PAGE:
Suppose you’re given a number and you’d like to tell whether its a square, or at least you’d like to be able to determine quickly if it’s *not* a square. This post began as a thread I wrote on Twitter.

For starters, the last digit of a square in base 10 must be 0, 1, 4, 5, 6, or 9. If a number ends in 3, for example, it’s not a square.

Now suppose the last two digits of a square are *yz*. What does *z* tell us about *y*?

- If
*z*= 1, 4, or 9, then*y*is even. - If
*z*= 6, then*y*is odd. - If
*z*= 0, then*y*= 0. - If
*z*= 5, then*y*= 2.

Now suppose the last three digits are *xyz*. What does *z* tell us about *x*? Nothing, for most values of *z*. If *z* is 1, 4, 6, or 9 then *x* could be any digit.

If *z* = 5, then *x* = 0, 2, or 6.

If *z* = 0, then our number is a multiple of 100, and dividing by 100 puts us back where we started: *z* is the last digit of a square, and so it must be 0, 1, 4, 5, 6, or 9.

## Hexadecimal

Now let’s switch gears and work in base 16. Something interesting happens right off the bat.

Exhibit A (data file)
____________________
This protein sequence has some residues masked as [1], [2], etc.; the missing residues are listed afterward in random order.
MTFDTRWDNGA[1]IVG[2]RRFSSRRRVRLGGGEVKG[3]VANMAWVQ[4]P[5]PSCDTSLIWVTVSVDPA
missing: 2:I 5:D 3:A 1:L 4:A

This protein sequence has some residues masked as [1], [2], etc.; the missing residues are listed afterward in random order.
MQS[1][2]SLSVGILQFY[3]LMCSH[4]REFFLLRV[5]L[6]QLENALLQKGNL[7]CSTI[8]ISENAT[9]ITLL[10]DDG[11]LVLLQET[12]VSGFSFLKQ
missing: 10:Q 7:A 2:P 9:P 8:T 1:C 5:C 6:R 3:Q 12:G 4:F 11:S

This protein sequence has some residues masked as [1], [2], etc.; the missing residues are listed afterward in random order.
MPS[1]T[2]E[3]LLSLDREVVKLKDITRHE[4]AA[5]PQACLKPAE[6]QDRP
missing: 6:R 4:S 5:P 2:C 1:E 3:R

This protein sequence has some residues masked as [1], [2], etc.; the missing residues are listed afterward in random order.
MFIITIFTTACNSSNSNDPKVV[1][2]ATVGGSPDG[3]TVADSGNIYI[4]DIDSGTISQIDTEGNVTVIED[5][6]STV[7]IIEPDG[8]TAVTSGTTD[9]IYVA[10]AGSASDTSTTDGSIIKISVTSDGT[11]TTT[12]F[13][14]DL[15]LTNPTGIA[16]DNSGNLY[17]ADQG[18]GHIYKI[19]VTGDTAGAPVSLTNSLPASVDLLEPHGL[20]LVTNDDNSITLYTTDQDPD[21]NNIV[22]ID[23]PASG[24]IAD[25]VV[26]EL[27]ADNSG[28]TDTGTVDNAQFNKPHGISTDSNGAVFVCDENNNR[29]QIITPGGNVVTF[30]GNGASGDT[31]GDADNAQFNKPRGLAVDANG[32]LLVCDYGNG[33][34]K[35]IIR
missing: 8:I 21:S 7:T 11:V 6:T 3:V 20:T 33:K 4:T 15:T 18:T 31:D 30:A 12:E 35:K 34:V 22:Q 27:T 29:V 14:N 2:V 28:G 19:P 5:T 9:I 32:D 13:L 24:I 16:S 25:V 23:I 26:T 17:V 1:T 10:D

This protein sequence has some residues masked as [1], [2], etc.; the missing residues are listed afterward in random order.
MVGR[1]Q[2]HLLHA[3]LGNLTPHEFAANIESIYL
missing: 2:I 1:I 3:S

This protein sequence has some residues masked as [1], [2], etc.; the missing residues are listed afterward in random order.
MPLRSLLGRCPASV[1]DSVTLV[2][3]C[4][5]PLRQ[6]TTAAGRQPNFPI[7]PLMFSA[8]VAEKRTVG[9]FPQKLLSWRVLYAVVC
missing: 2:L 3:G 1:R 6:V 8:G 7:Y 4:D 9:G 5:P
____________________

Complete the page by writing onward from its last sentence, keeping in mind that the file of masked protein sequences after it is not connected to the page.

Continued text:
If *n* is a square, then the last hexadecimal digit of *n* is a square. That is, the last digit can only be 0, 1, 4, or 9.

Following the pattern above, if the last two hexadecimal digits of a square are *yz*, what does *z* tell us about *y*?

- If
*z*= 0, then*y*= 0, 1, 4, or 9. - If
*z*= 4, then*y*is even. - If
*z*= 1 or 9, then*y*could be anything.

## Duodecimal

Finally, let’s look at base 12.

As with base 16, if *n* is a square, then the last duodecimal digit of *n* is a square, i.e. it can only be 0, 1, 4, or 9.

If the last two duodecimal digits of a square are *yz*, what does *z* tell us about *y*?

- If
*z*= 0, then*y*= 0 or 3. - If
*z*= 1, then*y*is even. - If
*z*= 4, then*y*= 0, 1, 4, 5, 8, or 9. - If
*z*= 9, then*y*= 0 or 6.